Before moving to the Northeast, she lived in Dallas, Texas, for two years. She worked for her father as the administrator and director of Medicaid services, while helping him build his businesses. He owns two Medicare/Medicaid accredited home health agencies. During her free time in Dallas, she started a summer dance team in a low-income housing community. The idea behind it was to provide the youth with something progressive to do during the summer. This was a project she and those who participated thoroughly enjoyed together. Also during that time, she worked closely with her sorority on different community service projects across Dallas County.
After being asked who or what influenced her to get involved with criminal justice her answer was simply, " I used to watch 'New York Undercover' with my godmother, Louise Nelson, when I was about 8. Ever since then I have had a thing about advocating for justice and investigations. I love the theory behind why people commit crimes. I've never been into law enforcement, but I am interested in the oversight and administration of law enforcement agencies."
The best advice Ebolum has for someone considering post-secondary education is, "Make sure you are ready for the commitment. I don't believe in doing things halfway, so if you are going for the gold, get the gold. The first year is the most important. Your professors are your friends and they usually love what they do and take great appreciation for students who actually try; therefore build relationships with them."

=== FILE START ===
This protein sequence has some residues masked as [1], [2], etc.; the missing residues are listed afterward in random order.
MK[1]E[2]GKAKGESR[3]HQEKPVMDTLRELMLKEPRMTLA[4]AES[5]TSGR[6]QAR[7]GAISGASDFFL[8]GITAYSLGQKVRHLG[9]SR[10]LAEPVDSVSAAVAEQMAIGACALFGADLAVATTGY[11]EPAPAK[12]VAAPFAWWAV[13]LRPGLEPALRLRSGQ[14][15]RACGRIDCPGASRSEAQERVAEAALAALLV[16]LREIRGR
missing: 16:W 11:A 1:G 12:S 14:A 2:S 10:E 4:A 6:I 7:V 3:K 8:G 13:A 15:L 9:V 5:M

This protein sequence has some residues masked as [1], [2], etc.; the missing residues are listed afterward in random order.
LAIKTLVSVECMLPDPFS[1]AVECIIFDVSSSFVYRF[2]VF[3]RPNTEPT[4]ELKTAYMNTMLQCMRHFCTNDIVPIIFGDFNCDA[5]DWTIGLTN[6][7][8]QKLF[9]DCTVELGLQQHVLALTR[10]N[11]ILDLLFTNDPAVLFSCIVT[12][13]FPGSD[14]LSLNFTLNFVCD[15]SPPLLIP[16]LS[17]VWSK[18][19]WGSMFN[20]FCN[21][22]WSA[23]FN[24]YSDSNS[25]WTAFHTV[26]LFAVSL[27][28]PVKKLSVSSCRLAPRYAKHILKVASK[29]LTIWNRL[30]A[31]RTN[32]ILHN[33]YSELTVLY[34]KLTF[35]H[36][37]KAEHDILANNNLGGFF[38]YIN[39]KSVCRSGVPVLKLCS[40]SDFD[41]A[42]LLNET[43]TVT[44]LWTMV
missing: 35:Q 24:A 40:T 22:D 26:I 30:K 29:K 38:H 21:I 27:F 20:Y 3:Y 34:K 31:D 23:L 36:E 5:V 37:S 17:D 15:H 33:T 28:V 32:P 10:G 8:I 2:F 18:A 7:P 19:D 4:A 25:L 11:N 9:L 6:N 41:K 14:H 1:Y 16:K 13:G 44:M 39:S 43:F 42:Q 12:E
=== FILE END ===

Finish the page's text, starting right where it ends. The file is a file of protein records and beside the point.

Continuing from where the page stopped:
"The best motivation came from working with the youth in Marshall County, Knoxville, Dallas, and currently in Newark, N.J. Their struggle and their circumstances that make their little lives difficult remind me that whatever I am going through, or whatever I find difficult, could always be worse. I find comfort in reading the Bible and staying grounded in the person I have grown to be," said Ebolum.
"As far as advice goes, I'm not really sure if anyone really advised me of anything. The constructive criticism that I got from my high school English teacher taught me to love reading and writing. My first boss from H&S No. 1, Sam Shelton, always told me that I would make it far in life because I had a "glow" that he'd never seen before. The fact that H&S even gave me a shot to work there when I was 15 was, in a way, life changing. I was working with a group of people that, without that job, I would have never been exposed to. The skills I learned there were so diverse that it prepared me for life in so many ways. The customers I interacted with on a day-to-day basis really taught me to be genuine and have an open perspective on everything. Having been the child of two diverse immigrants, and thinking of their own struggle here in America, pushed me the hardest. A combination of all of that is what I think about when times get hard and things seem impossible," she said, while reflecting on the road that led her to where she is today.